BLANCHE FORD BOWLSBEY is a music teacher who still commands respect and discipline from her boys -- even 22 years after she retired from teaching.
Bowlsbey, 85, was the first woman teacher at the then all-male Baltimore City College when she started in 1935. She calls her students her boys, some of whom include Gov. William Donald Schaefer, Lt. Gov. Melvin Steinberg and Robert I.H. Hammerman, chief judge of the Baltimore Circuit Court.
"Everybody loved her," said Steinberg, who graduated in 1952. "You looked up to her and she had a very strong personality.
"It was very prestigious to get in the chorus," he said.
During her 24-year career at the school, Bowlsbey taught more ** than 20,000 students and ushered in a new era of musical activity. She directed more than 20 musicals and started a little symphony orchestra, a junior orchestra, a string quartet and a glee club, just to name a few.
And she's still making music. Bowlsbey regularly directs and produces benefit concerts for the Carroll County Hospice, an organization that helps families of terminally ill patients. This year's fifth annual concert, to be held Sunday, brings together 50 of Bowlsbey's former students who will be singing tunes from such musicals as "Music Man," "Brigadoon" and "Oklahoma." Some of her "boys," 50- to 70-year-old men, actually, are flying in from as far away as Nevada and Minnesota -- at their own expense -- to help her again this year.
"My enthusiasm carried over," Bowlsbey said recently, sporting cool Wayfarer sunglasses. "I've always been enthusiastic about what I was doing. And if you're enthusiastic for something, it's contagious."
Back at City College, for example, to interest boys in singing -- something considered sissy at the time -- Bowlsbey targeted football players to join the glee club. To keep the boys interested, she started them out singing college football fight songs such as Columbia University's "Roar, Lion, Roar."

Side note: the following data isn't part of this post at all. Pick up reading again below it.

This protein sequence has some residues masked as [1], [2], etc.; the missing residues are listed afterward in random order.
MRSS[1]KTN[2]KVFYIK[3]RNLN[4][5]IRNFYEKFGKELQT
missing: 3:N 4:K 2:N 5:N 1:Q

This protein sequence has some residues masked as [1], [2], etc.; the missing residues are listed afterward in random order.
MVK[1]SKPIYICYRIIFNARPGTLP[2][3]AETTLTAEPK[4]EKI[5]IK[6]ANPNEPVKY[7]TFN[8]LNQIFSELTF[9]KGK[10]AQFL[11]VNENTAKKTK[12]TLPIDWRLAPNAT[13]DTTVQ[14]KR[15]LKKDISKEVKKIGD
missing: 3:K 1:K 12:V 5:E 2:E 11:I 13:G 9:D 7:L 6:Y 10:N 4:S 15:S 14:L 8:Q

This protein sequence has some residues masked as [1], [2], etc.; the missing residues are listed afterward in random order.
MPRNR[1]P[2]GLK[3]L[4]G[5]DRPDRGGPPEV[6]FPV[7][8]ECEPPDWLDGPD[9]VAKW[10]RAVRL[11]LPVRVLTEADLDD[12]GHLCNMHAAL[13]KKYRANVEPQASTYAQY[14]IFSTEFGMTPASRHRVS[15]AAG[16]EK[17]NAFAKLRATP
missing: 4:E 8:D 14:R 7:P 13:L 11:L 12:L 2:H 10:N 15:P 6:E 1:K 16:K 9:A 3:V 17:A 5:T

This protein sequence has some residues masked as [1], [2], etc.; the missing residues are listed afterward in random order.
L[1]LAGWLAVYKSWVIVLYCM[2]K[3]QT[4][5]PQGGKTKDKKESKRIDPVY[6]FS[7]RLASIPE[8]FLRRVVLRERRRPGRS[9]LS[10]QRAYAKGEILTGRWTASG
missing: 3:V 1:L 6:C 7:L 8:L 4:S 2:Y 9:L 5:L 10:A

City College turned coed in 1978 and today enrolls more than 1,300 students. And the music program is still going strong, with two music teachers, a show choir, a regular choir and a jazz band. Bowlsbey can take much of the credit.
"Where else can you see grown men from all over the country flying back to sing for their high school teacher?" asks Judy Tormey, who studied under Bowlsbey in the late '40s when Eastern High School girls took music classes at City College.
"We're coming back not for her benefit, but our own," said Albert Hall, 67, who flew in from Las Vegas Tuesday for rehearsals.
"You have a person here who is unique," said Hall. "She always gave extra time. School let out at 2 p.m., and she would be there at 6 p.m. helping me."
Bowlsbey helped launch the careers of small-time singers and big-time entertainers. Spiros Malas, opera singer for the Metropolitan Opera Co. in New York, started his singing career under Bowlsbey's tutelage.
Besides her music, Bowlsbey remains active in other areas as well. She is president of the Sandyvillagers Senior Club, a post she's held since 1975. She also tends her rose garden, makes home decorations and is a member of the Head of Elk Chapter of the Daughters of the American Revolution as well as the Baltimore Opera Guild.
Bowlsbey originally went to Elkton High School in 1919 to learn stenography. But the state supervisor of music education for public schools heard her play the piano once and said he would get her a scholarship to Towson State University if she were to continue. She took on the challenge, but instead of landing a scholarship at TSU, she earned one for Western Maryland College, where she graduated in 1927 with a degree in French and history and a minor in music. She's never taught a day of French in her life, she says.
Although her two college music teachers pushed her to pursue music professionally, Bowlsbey was never one for the pressure. "They both fussed with me and both felt I should go on professionally," she said. "But I wasn't a competitive spirit. The aunts who raised me were teachers. They were always at the back of my mind."
She taught at elementary schools for a couple of years after college, married in 1929, then left the working world -- as most women did back then. After other stints as a supervisor and a middle school music teacher, she was transferred to the all-male high school in 1935.
Her first day at the high school was marked by surprise.
"They were too shocked," said Bowlsbey. "They asked, with all the men music teachers, why did they have to send a woman teacher? I didn't know what I was going to find."
But she told them she was going to be there for at least a year, so they should get used to it.
"It was amazing how she controlled the class," said Bull Biehl, also a former student at City College. "Her control over the class had to do with the respect the youngsters gave her. She was always encouraging."
"I didn't have to send a boy to the principal for 20 years," she says proudly.